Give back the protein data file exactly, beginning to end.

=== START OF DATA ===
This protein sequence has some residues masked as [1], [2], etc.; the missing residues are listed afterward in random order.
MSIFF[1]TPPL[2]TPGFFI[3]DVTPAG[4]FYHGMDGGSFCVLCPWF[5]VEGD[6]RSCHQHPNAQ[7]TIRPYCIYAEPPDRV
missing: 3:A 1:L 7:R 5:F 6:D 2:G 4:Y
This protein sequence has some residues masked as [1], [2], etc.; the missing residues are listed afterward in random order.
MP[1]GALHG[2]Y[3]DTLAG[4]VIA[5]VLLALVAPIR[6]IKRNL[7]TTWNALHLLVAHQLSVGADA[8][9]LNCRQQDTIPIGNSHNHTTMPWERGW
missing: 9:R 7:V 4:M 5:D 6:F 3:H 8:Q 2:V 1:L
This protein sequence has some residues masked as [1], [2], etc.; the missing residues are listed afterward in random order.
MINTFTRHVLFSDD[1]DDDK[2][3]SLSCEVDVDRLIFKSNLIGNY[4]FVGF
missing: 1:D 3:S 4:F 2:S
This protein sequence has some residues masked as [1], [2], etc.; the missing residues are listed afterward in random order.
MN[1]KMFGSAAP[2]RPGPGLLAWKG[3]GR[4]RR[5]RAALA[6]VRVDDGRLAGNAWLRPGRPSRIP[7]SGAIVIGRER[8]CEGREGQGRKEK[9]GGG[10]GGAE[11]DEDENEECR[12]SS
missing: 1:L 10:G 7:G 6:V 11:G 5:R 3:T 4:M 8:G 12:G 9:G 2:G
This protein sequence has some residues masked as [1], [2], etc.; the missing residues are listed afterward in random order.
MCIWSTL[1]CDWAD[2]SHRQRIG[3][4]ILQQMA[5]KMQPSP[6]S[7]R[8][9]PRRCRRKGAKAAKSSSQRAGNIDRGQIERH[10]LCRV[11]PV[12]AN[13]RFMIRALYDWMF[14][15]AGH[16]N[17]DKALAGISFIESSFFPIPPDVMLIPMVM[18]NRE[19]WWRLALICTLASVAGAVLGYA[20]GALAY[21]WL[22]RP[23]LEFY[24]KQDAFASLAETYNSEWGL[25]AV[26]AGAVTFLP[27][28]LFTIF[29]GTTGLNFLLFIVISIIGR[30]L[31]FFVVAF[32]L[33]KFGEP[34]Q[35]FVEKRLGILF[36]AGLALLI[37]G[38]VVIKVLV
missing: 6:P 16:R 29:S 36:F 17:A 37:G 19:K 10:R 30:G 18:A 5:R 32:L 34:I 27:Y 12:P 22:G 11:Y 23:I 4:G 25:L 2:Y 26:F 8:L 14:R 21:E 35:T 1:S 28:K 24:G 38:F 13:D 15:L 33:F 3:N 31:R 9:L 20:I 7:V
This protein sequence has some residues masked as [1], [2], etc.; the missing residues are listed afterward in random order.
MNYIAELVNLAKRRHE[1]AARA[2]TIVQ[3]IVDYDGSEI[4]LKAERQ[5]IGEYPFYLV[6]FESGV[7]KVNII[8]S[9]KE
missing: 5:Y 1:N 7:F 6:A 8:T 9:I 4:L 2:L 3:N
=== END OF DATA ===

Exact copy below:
This protein sequence has some residues masked as [1], [2], etc.; the missing residues are listed afterward in random order.
MSIFF[1]TPPL[2]TPGFFI[3]DVTPAG[4]FYHGMDGGSFCVLCPWF[5]VEGD[6]RSCHQHPNAQ[7]TIRPYCIYAEPPDRV
missing: 3:A 1:L 7:R 5:F 6:D 2:G 4:Y
This protein sequence has some residues masked as [1], [2], etc.; the missing residues are listed afterward in random order.
MP[1]GALHG[2]Y[3]DTLAG[4]VIA[5]VLLALVAPIR[6]IKRNL[7]TTWNALHLLVAHQLSVGADA[8][9]LNCRQQDTIPIGNSHNHTTMPWERGW
missing: 9:R 7:V 4:M 5:D 6:F 3:H 8:Q 2:V 1:L
This protein sequence has some residues masked as [1], [2], etc.; the missing residues are listed afterward in random order.
MINTFTRHVLFSDD[1]DDDK[2][3]SLSCEVDVDRLIFKSNLIGNY[4]FVGF
missing: 1:D 3:S 4:F 2:S
This protein sequence has some residues masked as [1], [2], etc.; the missing residues are listed afterward in random order.
MN[1]KMFGSAAP[2]RPGPGLLAWKG[3]GR[4]RR[5]RAALA[6]VRVDDGRLAGNAWLRPGRPSRIP[7]SGAIVIGRER[8]CEGREGQGRKEK[9]GGG[10]GGAE[11]DEDENEECR[12]SS
missing: 1:L 10:G 7:G 6:V 11:G 5:R 3:T 4:M 8:G 12:G 9:G 2:G
This protein sequence has some residues masked as [1], [2], etc.; the missing residues are listed afterward in random order.
MCIWSTL[1]CDWAD[2]SHRQRIG[3][4]ILQQMA[5]KMQPSP[6]S[7]R[8][9]PRRCRRKGAKAAKSSSQRAGNIDRGQIERH[10]LCRV[11]PV[12]AN[13]RFMIRALYDWMF[14][15]AGH[16]N[17]DKALAGISFIESSFFPIPPDVMLIPMVM[18]NRE[19]WWRLALICTLASVAGAVLGYA[20]GALAY[21]WL[22]RP[23]LEFY[24]KQDAFASLAETYNSEWGL[25]AV[26]AGAVTFLP[27][28]LFTIF[29]GTTGLNFLLFIVISIIGR[30]L[31]FFVVAF[32]L[33]KFGEP[34]Q[35]FVEKRLGILF[36]AGLALLI[37]G[38]VVIKVLV
missing: 6:P 16:R 29:S 36:F 17:A 37:G 19:K 10:R 30:G 18:A 5:R 32:L 34:I 27:Y 12:P 22:G 11:Y 23:I 4:G 25:L 2:Y 26:F 8:L 14:R 21:E 35:T 1:S 28:K 24:G 38:F 13:D 15:L 33:F 3:N 31:R 9:L 20:I 7:V
This protein sequence has some residues masked as [1], [2], etc.; the missing residues are listed afterward in random order.
MNYIAELVNLAKRRHE[1]AARA[2]TIVQ[3]IVDYDGSEI[4]LKAERQ[5]IGEYPFYLV[6]FESGV[7]KVNII[8]S[9]KE
missing: 5:Y 1:N 7:F 6:A 8:T 9:I 4:L 2:L 3:N